Guest Post: Redoing a Vanity for Under $50

I am so excited to share a post written by my sister-in-law, Lauryn. She and her husband (Tim’s brother, Kevin) just bought their first house and have been amazing with their home renovations. I really hope that she will do some more guest posts, as they have done a great job!

Vanity Before-After (1)

Hello fellow blog readers! Dory (my sister-in-law) asked I write a post on my husband’s and my recent DIY of my vanity. We moved into our first home just a couple months ago and I finally have room to have a vanity again! My mom picked this one up at an antique shop in Warrenton, VA, and brought it down once we moved in.

Vanity Before - DoyleDispatch.com

The vanity is in great shape including the huge mirror attached! It sat in our garage for about a month until we decided to try our hand at painting furniture.

What you’ll need for this project:

  • vanity : a gift but was $230
  • two orbital sanders (if you have a helper): borrowed for free
  • medium grit sandpaper: borrowed for free
  • paint: $30 (we overestimated and only used ~$15 worth)
  • brushes: already had
  • stencil of your choice: $12 (but came in a packet with others)
  • paint of your choice (for stenciling): $2
  • painter’s tape: already had
  • foam paint brush: $5
  • drawer pulls (to jazz it up): $67 for 6 pulls

Total for project with vanity: $346

Total for project without vanity (using a piece of furniture on hand): $116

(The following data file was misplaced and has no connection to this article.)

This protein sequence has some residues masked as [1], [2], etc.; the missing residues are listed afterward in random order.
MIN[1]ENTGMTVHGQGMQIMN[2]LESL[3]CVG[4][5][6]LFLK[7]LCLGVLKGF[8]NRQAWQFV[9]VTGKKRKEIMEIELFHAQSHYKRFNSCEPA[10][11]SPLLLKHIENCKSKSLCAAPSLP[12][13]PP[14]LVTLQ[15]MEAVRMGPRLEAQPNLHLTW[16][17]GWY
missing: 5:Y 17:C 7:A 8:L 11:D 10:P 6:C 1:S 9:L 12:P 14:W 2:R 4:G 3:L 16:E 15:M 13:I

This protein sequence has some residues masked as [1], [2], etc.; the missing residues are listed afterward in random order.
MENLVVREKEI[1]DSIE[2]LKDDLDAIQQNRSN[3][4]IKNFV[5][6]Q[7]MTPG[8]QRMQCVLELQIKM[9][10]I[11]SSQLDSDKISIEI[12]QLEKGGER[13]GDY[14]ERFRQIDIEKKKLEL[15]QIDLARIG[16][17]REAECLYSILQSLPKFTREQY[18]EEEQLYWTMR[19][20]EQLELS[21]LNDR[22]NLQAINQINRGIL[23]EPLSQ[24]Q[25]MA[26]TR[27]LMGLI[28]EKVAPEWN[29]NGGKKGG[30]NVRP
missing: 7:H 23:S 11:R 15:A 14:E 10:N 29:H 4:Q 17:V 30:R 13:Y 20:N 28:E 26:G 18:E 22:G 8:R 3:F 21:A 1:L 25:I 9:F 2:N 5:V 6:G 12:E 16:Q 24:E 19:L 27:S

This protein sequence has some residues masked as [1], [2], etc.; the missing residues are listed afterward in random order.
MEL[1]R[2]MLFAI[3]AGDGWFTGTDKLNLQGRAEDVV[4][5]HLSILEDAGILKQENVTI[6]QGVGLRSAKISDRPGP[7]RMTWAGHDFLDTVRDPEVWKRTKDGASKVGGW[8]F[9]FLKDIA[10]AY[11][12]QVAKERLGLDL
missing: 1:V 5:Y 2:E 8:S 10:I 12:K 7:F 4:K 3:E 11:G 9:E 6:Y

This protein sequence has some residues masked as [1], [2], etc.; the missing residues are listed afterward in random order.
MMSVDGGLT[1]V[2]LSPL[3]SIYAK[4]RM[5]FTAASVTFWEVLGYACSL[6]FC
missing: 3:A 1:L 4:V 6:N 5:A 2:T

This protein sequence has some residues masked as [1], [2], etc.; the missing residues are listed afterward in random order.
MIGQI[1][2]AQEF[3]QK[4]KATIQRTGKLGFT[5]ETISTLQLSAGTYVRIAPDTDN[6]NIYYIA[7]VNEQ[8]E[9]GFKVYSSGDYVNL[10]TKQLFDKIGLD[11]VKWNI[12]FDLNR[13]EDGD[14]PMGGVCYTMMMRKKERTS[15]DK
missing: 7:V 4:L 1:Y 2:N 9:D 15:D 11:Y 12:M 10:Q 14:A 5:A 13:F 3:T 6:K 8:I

Kevin borrowed his dad’s two orbital sanders and we went to work on the vanity first, turning it over on its sides to make sure we sanded underneath and any hard-to-reach crevices. Several times, for the more intricate or thin parts of the vanity, we went ahead and just used a piece of sand paper (medium for the entire piece).
 Next up came the drawers: these we whizzed through as the finish was only on the front. We went ahead and sanded the sides and the inside lip of the drawers. Once completely sanded we broke out the paint (Saffron Strands by Behr) and went to town. We skipped the primer (it’s included in the paint) and applied two coats. Continuing with the drawers we painted the front, inside lip and sides again with two coats.

Vanity Painted - DoyleDispatch.com

Then I realized just how mustardy yellow it really was and DID NOT like it. (The fluorescent light in the garage didn’t help either). I didn’t think the whole “just-one-color” thing through and found it to be just wayyy to grandma-y (yes, that’s a word) looking with the shape of the vanity and the mustard yellow.

I spoke with my mom that night and explained we sanded and painted the vanity but the color was just too bold and how I was going to sand it again the next day to re-paint it. She suggested white washing the vanity with a cloth just to subdue the color which gave me an idea! I headed to Michael’s the next day to pick out a stencil for the front. I really like the moroccan print lately so I found a stencil with this pattern then headed to Home Depot and picked up a jar of Martha Stewarts Metallic Paint in Thundercloud. I headed home and out to the garage. Kevin and I decided to try something new again, stenciling furniture.